Make a silicone mold from common household materials in your kitchen in 1 hour

Picture of Make a silicone mold from common household materials in your kitchen in 1 hour

Taking off from this BRILLIANT 'ible I have started making silicone molds on the cheap and thought I would share. This is incredibly simple and fast and can be used for a ton of casting ideas...

Here is the podcast I did on it:

The basic instructions are below....
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Step 1: Materials

Picture of Materials

You will need:
  • SIlicone Calking (the stuff that stinks like vinegar or acetic acid) I have a calking gun but you can get smaller tubes of it at the hardware store
  • Mineral Spirits (this is just paint thinner but somewhat less toxic than the rest. NOTE: you can use white gas or camp stove fuel but be CAREFUL if you do use that. The advantage of white gas is that it will cure the mold faster and the mold will not smell like mineral spirits after)
  • Corn Starch
  • Vaseline
  • Latex gloves (or what ever kind you like)
  • mixing sticks
  • Drill
  • Bent nail
  • Something to cast or mold
  • Small box
  • Mixing cups
  • Wax paper
  • Play dough

Step 2: Prep the item to mold

Picture of Prep the item to mold
  • To prep the item for the mold cover it with Vaseline (if it is a bit goopey use a blow dryer to melt the Vaseline and smooth things out).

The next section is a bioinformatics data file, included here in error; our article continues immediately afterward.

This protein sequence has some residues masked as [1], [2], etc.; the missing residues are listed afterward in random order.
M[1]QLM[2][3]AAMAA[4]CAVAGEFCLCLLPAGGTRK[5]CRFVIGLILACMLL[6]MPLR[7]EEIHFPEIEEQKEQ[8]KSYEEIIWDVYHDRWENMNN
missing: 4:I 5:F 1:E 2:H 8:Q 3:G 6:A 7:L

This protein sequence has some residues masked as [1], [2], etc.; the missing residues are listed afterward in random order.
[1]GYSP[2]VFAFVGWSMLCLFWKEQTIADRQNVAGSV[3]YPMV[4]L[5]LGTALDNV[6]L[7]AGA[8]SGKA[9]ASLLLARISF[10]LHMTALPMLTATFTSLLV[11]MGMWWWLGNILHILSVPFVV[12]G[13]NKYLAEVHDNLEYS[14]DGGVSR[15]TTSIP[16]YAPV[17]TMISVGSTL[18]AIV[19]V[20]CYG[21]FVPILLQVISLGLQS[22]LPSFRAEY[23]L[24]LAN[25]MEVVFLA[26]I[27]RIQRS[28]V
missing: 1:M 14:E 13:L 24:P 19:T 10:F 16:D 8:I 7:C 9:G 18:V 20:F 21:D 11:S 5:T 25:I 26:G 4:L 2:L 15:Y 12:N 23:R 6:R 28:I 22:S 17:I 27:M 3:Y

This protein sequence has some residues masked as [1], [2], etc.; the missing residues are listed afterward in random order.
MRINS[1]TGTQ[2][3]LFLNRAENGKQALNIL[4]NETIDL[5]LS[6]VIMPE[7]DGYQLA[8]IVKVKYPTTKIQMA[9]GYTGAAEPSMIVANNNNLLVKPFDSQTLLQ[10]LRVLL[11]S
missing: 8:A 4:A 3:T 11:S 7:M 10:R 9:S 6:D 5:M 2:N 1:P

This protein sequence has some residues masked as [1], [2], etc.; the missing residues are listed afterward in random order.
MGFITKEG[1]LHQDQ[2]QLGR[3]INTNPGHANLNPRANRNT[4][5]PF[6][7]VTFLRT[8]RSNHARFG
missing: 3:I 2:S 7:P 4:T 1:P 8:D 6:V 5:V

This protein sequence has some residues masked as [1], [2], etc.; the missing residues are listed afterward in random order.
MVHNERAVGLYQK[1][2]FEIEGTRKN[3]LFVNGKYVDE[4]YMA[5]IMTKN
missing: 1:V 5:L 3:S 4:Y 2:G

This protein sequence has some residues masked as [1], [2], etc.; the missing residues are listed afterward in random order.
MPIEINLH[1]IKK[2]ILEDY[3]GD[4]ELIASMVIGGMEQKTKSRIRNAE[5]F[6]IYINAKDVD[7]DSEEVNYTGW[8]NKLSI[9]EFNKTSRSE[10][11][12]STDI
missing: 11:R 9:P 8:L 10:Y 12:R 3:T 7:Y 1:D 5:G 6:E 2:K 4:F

• Next cut the bottom of the box out and place it on a piece of wax paper
  • Get some play dough and fill the bottom of the box with a layer thick enough to cover half the figurine (don't put the figurine in yet this is just setting up the base
  • Press the figurine into the dough and make sure to cover 1/2 of the figure
  • Vaseline the dough and the figure (if it is a bit goopey use a blow dryer to melt the Vaseline and smooth things out).
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Thanks for posting this Instruction. I made it! Not a Play-dough toy, but a mould of an essential - and
tiny - part of my wheelchair, which would have cost hundreds of pounds
to replace (because I would have had to replace the entire footrest
system, even though only one tiny bit snapped off).

I found that
the best place to get right silicone is at the cheapest stores (in the